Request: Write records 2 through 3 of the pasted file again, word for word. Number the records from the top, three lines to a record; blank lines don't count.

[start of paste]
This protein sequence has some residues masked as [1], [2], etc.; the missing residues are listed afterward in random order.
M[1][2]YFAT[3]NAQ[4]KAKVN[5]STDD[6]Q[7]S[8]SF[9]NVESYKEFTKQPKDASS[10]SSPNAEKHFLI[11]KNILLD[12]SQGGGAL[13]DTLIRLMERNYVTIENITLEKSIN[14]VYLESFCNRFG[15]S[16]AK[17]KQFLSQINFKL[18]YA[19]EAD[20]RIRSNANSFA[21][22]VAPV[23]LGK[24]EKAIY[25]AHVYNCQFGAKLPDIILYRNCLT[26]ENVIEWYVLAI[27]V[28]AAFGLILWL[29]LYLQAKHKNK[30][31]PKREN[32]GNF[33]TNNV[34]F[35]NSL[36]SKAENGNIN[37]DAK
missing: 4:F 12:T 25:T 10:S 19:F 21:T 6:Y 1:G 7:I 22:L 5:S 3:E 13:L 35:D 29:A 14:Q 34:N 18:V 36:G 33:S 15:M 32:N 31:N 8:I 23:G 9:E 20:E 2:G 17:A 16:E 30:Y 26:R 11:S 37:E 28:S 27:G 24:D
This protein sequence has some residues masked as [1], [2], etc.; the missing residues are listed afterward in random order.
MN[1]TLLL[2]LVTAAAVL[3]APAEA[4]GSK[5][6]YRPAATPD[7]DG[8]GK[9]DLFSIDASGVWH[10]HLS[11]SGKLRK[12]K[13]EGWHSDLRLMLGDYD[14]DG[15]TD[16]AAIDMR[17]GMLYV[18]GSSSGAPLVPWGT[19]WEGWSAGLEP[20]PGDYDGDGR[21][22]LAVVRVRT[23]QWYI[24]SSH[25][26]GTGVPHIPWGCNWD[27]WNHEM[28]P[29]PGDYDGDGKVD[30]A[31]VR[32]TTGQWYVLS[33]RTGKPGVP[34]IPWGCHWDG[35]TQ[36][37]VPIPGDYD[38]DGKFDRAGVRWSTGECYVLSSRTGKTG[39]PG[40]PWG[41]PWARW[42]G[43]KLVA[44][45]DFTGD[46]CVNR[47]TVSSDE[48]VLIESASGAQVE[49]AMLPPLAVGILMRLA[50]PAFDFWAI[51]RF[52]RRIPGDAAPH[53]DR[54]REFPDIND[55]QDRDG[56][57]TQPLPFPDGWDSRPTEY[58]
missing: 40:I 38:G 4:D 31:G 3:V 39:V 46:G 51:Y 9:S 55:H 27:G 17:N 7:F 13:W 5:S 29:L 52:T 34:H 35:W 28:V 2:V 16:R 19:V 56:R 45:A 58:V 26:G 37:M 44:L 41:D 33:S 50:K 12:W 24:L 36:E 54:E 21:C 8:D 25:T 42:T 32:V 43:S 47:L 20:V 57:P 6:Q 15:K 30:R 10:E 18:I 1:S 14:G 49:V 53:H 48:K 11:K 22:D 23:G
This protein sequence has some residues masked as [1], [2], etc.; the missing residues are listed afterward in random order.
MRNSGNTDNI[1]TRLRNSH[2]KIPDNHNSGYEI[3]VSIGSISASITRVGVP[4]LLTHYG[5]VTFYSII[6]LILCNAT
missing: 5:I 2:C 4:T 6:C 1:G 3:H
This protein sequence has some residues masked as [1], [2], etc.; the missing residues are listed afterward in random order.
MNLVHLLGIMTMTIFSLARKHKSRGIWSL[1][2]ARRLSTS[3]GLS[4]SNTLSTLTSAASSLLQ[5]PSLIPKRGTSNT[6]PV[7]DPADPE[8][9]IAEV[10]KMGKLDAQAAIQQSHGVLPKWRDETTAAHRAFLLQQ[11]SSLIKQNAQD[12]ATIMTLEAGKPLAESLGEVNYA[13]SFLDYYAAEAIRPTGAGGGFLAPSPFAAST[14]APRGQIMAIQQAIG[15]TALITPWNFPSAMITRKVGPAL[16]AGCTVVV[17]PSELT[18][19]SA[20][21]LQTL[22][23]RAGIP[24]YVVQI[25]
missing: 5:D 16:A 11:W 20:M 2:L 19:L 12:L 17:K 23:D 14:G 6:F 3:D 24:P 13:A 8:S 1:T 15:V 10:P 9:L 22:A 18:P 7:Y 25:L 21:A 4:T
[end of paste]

This protein sequence has some residues masked as [1], [2], etc.; the missing residues are listed afterward in random order.
MN[1]TLLL[2]LVTAAAVL[3]APAEA[4]GSK[5][6]YRPAATPD[7]DG[8]GK[9]DLFSIDASGVWH[10]HLS[11]SGKLRK[12]K[13]EGWHSDLRLMLGDYD[14]DG[15]TD[16]AAIDMR[17]GMLYV[18]GSSSGAPLVPWGT[19]WEGWSAGLEP[20]PGDYDGDGR[21][22]LAVVRVRT[23]QWYI[24]SSH[25][26]GTGVPHIPWGCNWD[27]WNHEM[28]P[29]PGDYDGDGKVD[30]A[31]VR[32]TTGQWYVLS[33]RTGKPGVP[34]IPWGCHWDG[35]TQ[36][37]VPIPGDYD[38]DGKFDRAGVRWSTGECYVLSSRTGKTG[39]PG[40]PWG[41]PWARW[42]G[43]KLVA[44][45]DFTGD[46]CVNR[47]TVSSDE[48]VLIESASGAQVE[49]AMLPPLAVGILMRLA[50]PAFDFWAI[51]RF[52]RRIPGDAAPH[53]DR[54]REFPDIND[55]QDRDG[56][57]TQPLPFPDGWDSRPTEY[58]
missing: 40:I 38:G 4:D 31:G 3:V 39:V 46:G 51:Y 9:S 55:H 27:G 17:N 7:F 13:W 5:S 29:L 52:T 34:H 35:W 28:V 2:V 16:R 19:V 56:R 45:A 58:V 26:G 37:M 44:L 41:D 33:S 50:K 12:W 24:L 36:E 54:E 21:C 8:D 25:T 42:T 32:V 43:S 47:L 20:V 57:P 6:Q 15:K 30:R 10:E 18:I 1:S 14:G 49:V 53:H 48:K 11:K 22:D 23:G
This protein sequence has some residues masked as [1], [2], etc.; the missing residues are listed afterward in random order.
MRNSGNTDNI[1]TRLRNSH[2]KIPDNHNSGYEI[3]VSIGSISASITRVGVP[4]LLTHYG[5]VTFYSII[6]LILCNAT
missing: 5:I 2:C 4:T 6:C 1:G 3:H